I need to find out how many different colorings you can make with 2 colors in a dihedral group $D_n$ with $n$ prime and $m$ black and $p-m$ white beads. So first I compute the cycle index: The cycle index of a dihedral group with $n$ prime (odd) is equal to: $$Z(D_n) = \frac{1}{2}(\frac{1}{n}a_1^n + \frac{(n-1)}{n}a_n + a_1a_2^\frac{n-1}{2})$$ Now I fill in: $$a_1 = (b+w), a_2 = (b^2 + w^2), a_n = (b^n + w^n)$$ After that, I find the number before the $b^mw^{p-m}$ and that is the amount of different colorings with $m$ black and $p-m$ white beads. But is there a general formule to find that number?


Cycle index.

$$Z(D_p) = \frac{1}{2p} \left(a_1^{p} + (p-1) a_p + p a_1 a_2^{(p-1)/2}\right)$$

We are interested in

$$[B^m W^{p-m}] Z(D_p; B+W).$$

This has three components.

First component.

$$[B^m W^{p-m}] \frac{1}{2p} (B+W)^p = \frac{1}{2p} {p\choose m}.$$

Second component.

$$[B^m W^{p-m}] \frac{p-1}{2p} (B^p+W^p).$$

This is using an Iverson bracket:

$$\frac{p-1}{2p} [[m=0 \lor m=p]].$$

Third component.

$$[B^m W^{p-m}] \frac{1}{2} (B+W) (B^2+W^2)^{(p-1)/2}.$$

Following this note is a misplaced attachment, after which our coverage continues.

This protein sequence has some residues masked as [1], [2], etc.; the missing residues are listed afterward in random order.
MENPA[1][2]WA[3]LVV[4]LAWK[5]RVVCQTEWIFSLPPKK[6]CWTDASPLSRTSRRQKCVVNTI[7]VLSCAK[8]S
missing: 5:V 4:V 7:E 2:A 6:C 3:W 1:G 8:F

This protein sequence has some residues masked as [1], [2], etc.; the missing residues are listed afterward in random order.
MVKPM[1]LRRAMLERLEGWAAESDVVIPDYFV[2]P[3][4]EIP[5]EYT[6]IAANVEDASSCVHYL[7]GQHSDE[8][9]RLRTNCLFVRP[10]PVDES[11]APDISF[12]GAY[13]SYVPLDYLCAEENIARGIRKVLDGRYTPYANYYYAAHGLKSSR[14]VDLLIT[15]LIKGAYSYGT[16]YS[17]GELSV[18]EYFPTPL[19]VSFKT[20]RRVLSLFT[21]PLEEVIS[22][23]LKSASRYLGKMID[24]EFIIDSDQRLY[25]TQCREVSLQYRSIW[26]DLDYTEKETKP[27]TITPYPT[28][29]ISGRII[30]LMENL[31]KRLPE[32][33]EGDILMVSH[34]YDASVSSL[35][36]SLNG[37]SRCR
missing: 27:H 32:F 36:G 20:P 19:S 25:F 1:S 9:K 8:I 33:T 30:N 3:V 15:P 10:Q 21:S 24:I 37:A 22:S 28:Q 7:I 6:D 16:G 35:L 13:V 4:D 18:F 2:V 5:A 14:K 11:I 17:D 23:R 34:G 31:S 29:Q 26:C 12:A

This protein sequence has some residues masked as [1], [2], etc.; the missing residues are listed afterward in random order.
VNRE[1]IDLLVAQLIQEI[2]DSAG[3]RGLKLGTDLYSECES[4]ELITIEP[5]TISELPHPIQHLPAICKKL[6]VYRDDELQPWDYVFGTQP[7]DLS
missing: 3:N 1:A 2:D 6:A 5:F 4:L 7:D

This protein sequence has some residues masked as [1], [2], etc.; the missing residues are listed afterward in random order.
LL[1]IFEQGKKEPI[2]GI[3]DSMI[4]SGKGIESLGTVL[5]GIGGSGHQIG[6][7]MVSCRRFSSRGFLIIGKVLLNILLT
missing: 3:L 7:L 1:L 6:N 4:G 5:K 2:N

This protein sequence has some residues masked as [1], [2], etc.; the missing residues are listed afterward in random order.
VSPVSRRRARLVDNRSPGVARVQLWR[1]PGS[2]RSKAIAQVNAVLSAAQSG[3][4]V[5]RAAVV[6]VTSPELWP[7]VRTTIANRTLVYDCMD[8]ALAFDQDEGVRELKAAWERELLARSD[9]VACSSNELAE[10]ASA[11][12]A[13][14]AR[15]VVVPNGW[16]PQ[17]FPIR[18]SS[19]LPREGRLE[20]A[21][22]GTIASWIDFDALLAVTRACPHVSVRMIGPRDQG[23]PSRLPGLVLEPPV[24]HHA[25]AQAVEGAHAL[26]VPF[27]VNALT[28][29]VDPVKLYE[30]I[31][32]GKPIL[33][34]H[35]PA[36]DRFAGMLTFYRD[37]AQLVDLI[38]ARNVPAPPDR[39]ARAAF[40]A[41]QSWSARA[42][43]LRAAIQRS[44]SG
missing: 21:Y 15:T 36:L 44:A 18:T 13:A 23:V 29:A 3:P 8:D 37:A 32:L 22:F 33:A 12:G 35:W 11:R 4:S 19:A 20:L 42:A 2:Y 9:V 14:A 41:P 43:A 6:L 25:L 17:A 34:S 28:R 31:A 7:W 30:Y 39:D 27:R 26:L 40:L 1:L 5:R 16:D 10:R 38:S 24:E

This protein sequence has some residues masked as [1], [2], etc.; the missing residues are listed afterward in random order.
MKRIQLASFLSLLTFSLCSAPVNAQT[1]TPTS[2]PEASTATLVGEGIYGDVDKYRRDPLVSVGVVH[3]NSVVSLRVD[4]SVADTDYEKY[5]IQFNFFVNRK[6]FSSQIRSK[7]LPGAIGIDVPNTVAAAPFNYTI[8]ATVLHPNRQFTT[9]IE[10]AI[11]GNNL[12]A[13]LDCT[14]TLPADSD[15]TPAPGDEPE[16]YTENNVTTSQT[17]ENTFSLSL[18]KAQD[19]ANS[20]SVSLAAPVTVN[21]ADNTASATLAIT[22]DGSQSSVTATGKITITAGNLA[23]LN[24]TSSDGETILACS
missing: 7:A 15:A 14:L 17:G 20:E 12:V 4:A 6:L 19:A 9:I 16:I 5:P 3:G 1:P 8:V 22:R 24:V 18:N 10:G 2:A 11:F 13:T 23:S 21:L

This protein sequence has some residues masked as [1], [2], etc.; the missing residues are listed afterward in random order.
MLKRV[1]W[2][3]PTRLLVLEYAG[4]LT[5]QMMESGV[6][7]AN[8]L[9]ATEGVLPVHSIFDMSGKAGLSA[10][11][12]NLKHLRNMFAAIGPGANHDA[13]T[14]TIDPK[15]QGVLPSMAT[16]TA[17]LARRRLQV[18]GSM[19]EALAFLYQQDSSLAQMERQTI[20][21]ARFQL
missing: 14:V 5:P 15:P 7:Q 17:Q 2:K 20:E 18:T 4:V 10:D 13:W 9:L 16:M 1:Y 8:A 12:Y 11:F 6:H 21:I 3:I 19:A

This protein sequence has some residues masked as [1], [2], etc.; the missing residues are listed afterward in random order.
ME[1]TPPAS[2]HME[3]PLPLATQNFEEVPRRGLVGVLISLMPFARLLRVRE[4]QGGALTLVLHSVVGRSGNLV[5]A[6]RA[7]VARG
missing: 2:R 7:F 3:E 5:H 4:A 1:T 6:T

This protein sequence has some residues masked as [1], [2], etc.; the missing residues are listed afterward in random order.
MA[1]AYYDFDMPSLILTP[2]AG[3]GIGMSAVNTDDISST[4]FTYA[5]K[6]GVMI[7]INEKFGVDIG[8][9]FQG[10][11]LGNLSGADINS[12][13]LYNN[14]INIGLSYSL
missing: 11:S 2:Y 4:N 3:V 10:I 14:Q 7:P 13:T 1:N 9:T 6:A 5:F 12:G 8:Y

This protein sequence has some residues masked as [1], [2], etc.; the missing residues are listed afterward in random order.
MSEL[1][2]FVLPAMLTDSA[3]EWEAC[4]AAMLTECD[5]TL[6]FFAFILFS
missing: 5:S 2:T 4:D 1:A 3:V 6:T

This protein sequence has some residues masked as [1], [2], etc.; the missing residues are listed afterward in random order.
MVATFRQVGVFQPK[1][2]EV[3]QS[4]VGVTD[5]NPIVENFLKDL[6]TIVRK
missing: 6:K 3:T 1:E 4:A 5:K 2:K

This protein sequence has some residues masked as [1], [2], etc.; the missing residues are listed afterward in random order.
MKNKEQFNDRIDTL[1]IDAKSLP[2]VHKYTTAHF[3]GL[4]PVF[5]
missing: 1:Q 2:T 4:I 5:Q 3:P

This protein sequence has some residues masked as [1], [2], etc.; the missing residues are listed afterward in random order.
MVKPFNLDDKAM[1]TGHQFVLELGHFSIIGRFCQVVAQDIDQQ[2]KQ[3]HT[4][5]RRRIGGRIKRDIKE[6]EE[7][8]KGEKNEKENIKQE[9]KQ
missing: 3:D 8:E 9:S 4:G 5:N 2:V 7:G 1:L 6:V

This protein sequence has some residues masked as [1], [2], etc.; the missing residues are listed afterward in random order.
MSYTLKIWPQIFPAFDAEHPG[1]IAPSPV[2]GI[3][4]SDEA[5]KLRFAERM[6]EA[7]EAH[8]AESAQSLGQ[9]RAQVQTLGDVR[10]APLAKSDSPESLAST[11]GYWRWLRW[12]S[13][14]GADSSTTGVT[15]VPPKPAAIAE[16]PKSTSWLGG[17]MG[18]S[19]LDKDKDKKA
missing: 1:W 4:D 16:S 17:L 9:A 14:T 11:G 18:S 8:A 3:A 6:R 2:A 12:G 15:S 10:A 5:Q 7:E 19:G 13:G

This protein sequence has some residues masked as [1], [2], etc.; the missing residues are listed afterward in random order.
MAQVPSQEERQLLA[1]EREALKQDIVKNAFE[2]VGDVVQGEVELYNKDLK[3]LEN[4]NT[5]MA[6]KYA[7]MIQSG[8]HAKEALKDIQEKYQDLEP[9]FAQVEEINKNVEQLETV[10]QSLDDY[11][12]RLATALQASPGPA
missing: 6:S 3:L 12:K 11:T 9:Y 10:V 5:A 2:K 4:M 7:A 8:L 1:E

Now with $p$ prime we cannot have both $m$ and $p-m$ even, or both odd, so one is odd and the other one even. Supposing that $m$ is odd we get

$$[B^{m-1} W^{p-m}] \frac{1}{2} (B^2+W^2)^{(p-1)/2} \\ = [B^{(m-1)/2} W^{(p-m)/2}] \frac{1}{2} (B+W)^{(p-1)/2} = \frac{1}{2} {(p-1)/2 \choose (m-1)/2}.$$

Alternatively, if $p-m$ is odd we get

$$[B^{m} W^{p-m-1}] \frac{1}{2} (B^2+W^2)^{(p-1)/2} \\ = [B^{m/2} W^{(p-m-1)/2}] \frac{1}{2} (B+W)^{(p-1)/2} = \frac{1}{2} {(p-1)/2 \choose m/2}.$$

Closed form.

$$\bbox[5px,border:2px solid #00A000]{ \frac{1}{2p} {p\choose m} + \frac{p-1}{2p} [[m=0 \lor m=p]] + \frac{1}{2} {(p-1)/2 \choose (m-[[m \;\text{odd}]])/2}.}$$

Sanity check.

With a monochrome coloring we should get one as the answer, and we find for $m=0$ ($B^0 W^p = W^p$)

$$\frac{1}{2p} {p\choose 0} + \frac{p-1}{2p} + \frac{1}{2} {(p-1)/2 \choose 0} = \frac{p}{2p} + \frac{1}{2} = 1.$$

Similarly we get for $m=p$ ($B^p W^0 = B^p$)

$$\frac{1}{2p} {p\choose p} + \frac{p-1}{2p} + \frac{1}{2} {(p-1)/2 \choose (p-1)/2} = \frac{p}{2p} + \frac{1}{2} = 1.$$

The sanity check goes through. Another sanity check is $m=1$ or $m=p-1$ which should give one coloring as well. We find

$$\frac{1}{2p} {p\choose 1} + \frac{1}{2} {(p-1)/2\choose 0} = 1$$


$$\frac{1}{2p} {p\choose p-1} + \frac{1}{2} {(p-1)/2\choose (p-1)/2} = 1.$$

  • $\begingroup$ Great, thank you. But why do you fill in by the third component $m-1$ and $p-m-1$? Why the $-1$? $\endgroup$ – Hans Nov 14 '18 at 16:20
  • $\begingroup$ The term in front $(B+W)$ which corresponds to $a_1$ absorbs a power of $B$ or $W$. $\endgroup$ – Marko Riedel Nov 14 '18 at 16:22

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